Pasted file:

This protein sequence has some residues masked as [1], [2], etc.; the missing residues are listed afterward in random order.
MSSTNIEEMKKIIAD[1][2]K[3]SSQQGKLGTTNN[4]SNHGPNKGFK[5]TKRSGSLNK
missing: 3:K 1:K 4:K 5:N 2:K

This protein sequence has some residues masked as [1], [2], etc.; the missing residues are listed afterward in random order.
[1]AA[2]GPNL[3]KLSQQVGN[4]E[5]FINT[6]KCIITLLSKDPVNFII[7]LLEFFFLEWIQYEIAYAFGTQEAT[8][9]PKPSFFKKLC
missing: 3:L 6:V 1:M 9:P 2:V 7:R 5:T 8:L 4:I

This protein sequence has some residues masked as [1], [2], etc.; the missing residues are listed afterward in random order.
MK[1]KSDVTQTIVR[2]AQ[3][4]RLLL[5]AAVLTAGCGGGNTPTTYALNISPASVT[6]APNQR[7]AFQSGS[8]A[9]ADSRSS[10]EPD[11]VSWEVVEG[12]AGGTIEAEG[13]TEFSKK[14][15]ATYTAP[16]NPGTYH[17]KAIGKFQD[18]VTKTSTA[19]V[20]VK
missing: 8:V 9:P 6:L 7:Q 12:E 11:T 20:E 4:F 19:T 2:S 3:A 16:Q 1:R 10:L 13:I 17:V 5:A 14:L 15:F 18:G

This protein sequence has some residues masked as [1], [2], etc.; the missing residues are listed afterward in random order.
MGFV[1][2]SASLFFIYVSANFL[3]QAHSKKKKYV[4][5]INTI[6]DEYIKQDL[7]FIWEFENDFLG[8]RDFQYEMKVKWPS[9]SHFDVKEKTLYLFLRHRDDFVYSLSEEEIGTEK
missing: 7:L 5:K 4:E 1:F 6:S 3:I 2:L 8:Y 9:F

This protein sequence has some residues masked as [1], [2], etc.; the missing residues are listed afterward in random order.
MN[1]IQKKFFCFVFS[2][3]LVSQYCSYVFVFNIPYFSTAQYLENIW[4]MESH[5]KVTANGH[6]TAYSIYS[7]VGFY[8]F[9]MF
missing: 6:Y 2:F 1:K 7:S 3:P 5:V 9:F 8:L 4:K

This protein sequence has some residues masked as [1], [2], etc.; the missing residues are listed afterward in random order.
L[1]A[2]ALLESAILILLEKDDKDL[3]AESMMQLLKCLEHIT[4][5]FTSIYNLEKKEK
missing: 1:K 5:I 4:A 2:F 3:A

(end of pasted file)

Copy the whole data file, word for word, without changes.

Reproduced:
This protein sequence has some residues masked as [1], [2], etc.; the missing residues are listed afterward in random order.
MSSTNIEEMKKIIAD[1][2]K[3]SSQQGKLGTTNN[4]SNHGPNKGFK[5]TKRSGSLNK
missing: 3:K 1:K 4:K 5:N 2:K

This protein sequence has some residues masked as [1], [2], etc.; the missing residues are listed afterward in random order.
[1]AA[2]GPNL[3]KLSQQVGN[4]E[5]FINT[6]KCIITLLSKDPVNFII[7]LLEFFFLEWIQYEIAYAFGTQEAT[8][9]PKPSFFKKLC
missing: 3:L 6:V 1:M 9:P 2:V 7:R 5:T 8:L 4:I

This protein sequence has some residues masked as [1], [2], etc.; the missing residues are listed afterward in random order.
MK[1]KSDVTQTIVR[2]AQ[3][4]RLLL[5]AAVLTAGCGGGNTPTTYALNISPASVT[6]APNQR[7]AFQSGS[8]A[9]ADSRSS[10]EPD[11]VSWEVVEG[12]AGGTIEAEG[13]TEFSKK[14][15]ATYTAP[16]NPGTYH[17]KAIGKFQD[18]VTKTSTA[19]V[20]VK
missing: 8:V 9:P 6:L 7:Q 12:E 11:T 20:E 4:F 19:T 2:S 3:A 16:Q 1:R 10:L 13:I 17:V 5:A 14:L 15:F 18:G

This protein sequence has some residues masked as [1], [2], etc.; the missing residues are listed afterward in random order.
MGFV[1][2]SASLFFIYVSANFL[3]QAHSKKKKYV[4][5]INTI[6]DEYIKQDL[7]FIWEFENDFLG[8]RDFQYEMKVKWPS[9]SHFDVKEKTLYLFLRHRDDFVYSLSEEEIGTEK
missing: 7:L 5:K 4:E 1:F 6:S 3:I 2:L 8:Y 9:F

This protein sequence has some residues masked as [1], [2], etc.; the missing residues are listed afterward in random order.
MN[1]IQKKFFCFVFS[2][3]LVSQYCSYVFVFNIPYFSTAQYLENIW[4]MESH[5]KVTANGH[6]TAYSIYS[7]VGFY[8]F[9]MF
missing: 6:Y 2:F 1:K 7:S 3:P 5:V 9:F 8:L 4:K

This protein sequence has some residues masked as [1], [2], etc.; the missing residues are listed afterward in random order.
L[1]A[2]ALLESAILILLEKDDKDL[3]AESMMQLLKCLEHIT[4][5]FTSIYNLEKKEK
missing: 1:K 5:I 4:A 2:F 3:A